However, things didn't stay quiet for too long as we rolled into the next song, 520 AM. The synths started strong, but gave way once the main structure appeared. They came back every now and then to amazing effect, with the guitars and drums sounding more aggressive than before. This song turned me on.

Before the one remix on the album, we got Ono-Sendai. It was a decent song that used more rain as the intro, and then got into the thick of things, and slowly evaporated into nothing through the sound of rain once more. The remix, and final track of the album, was of Implanted Memory. It starts off pretty light with piano work and then gets to the nitty gritty with electronics. While ABS certainly showed off a more metal side to the future, the Adhesion Remix showed off a friendly atmosphere with dancey vibes.

And, that's where the album ended. If I have any complaints, it would not be found within the electronics. Those are really, really great. I think the synth work made half the songs be as good as they are. And, while the guitar work is good, I really can't help but feel as if the sound is repeated once too often. I would love to hear some diversity in that field in one way or the other.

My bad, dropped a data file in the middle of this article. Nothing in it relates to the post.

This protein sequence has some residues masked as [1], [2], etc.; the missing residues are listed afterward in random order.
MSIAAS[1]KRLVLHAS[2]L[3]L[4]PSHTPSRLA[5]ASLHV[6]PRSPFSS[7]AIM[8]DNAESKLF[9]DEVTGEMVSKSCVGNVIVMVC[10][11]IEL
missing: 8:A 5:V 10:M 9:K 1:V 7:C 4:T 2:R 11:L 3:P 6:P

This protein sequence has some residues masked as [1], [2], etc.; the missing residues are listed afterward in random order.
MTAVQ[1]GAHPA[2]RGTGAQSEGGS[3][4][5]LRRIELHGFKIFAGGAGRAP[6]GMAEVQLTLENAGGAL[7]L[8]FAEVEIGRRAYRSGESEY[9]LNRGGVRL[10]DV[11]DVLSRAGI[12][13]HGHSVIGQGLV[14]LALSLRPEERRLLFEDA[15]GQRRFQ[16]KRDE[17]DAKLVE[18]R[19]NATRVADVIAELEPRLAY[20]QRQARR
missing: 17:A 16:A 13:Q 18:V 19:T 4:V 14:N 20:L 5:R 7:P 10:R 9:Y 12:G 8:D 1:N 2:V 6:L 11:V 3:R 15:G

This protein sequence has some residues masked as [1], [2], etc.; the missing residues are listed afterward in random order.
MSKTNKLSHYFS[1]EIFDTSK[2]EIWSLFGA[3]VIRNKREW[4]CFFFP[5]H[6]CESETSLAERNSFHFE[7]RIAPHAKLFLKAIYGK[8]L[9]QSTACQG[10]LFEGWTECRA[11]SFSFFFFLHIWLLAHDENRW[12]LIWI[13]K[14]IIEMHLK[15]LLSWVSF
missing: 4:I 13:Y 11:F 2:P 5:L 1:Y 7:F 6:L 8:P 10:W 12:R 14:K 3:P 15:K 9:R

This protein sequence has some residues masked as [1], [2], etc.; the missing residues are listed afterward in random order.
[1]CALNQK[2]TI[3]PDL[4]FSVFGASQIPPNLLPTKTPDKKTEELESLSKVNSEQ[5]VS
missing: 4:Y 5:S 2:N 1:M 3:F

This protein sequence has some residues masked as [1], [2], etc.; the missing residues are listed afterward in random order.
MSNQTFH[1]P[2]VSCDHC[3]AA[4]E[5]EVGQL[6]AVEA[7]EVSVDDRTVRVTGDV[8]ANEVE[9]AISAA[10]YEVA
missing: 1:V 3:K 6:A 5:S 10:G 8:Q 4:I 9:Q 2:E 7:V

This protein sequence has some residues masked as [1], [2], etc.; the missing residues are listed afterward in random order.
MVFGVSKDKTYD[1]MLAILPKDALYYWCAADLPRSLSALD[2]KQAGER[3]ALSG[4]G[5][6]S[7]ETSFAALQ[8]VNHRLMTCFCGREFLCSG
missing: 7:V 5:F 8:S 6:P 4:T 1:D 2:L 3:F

But, without bitching too much, I really enjoyed the album. Not only for the music, but also for the look and feel of the artists. They definitely have a fantastic style about them, and aren't afraid to be fanboys of what they're in love with. And they are in love with sci fi, music, and probably sharks judging by their name. I can't wait to see what they have in store for us next; maybe vocals will be present on the next album. Or maybe they'll have a war with turtles. The future is hard to see with an oddball group like this, but I love them for their music nonetheless.

Apr 13 2014

Off label

Official release released by the artist themselves without the backing of a label.

Steven Gullotta

info@brutalresonance.com
I've been writing for Brutal Resonance since November of 2012 and now serve as the editor-in-chief. I love the dark electronic underground and usually have too much to listen to at once but I love it. I am also an editor at Aggressive Deprivation, a digital/physical magazine since March of 2016. I support the scene as much as I can from my humble laptop.

Share this review

Facebook
Twitter
Google+
9
Shares

Buy this release

BandCamp

Shortly about us

Started in spring 2009, Brutal Resonance quickly grew from a Swedish based netzine into an established International zine of the highest standard.

We cover genres like Synthpop, EBM, Industrial, Dark Ambient, Neofolk, Darkwave, Noise and all their sub- and similar genres.

© Brutal Resonance 2009-2016
Designed by and developed by Head of Mímir 2016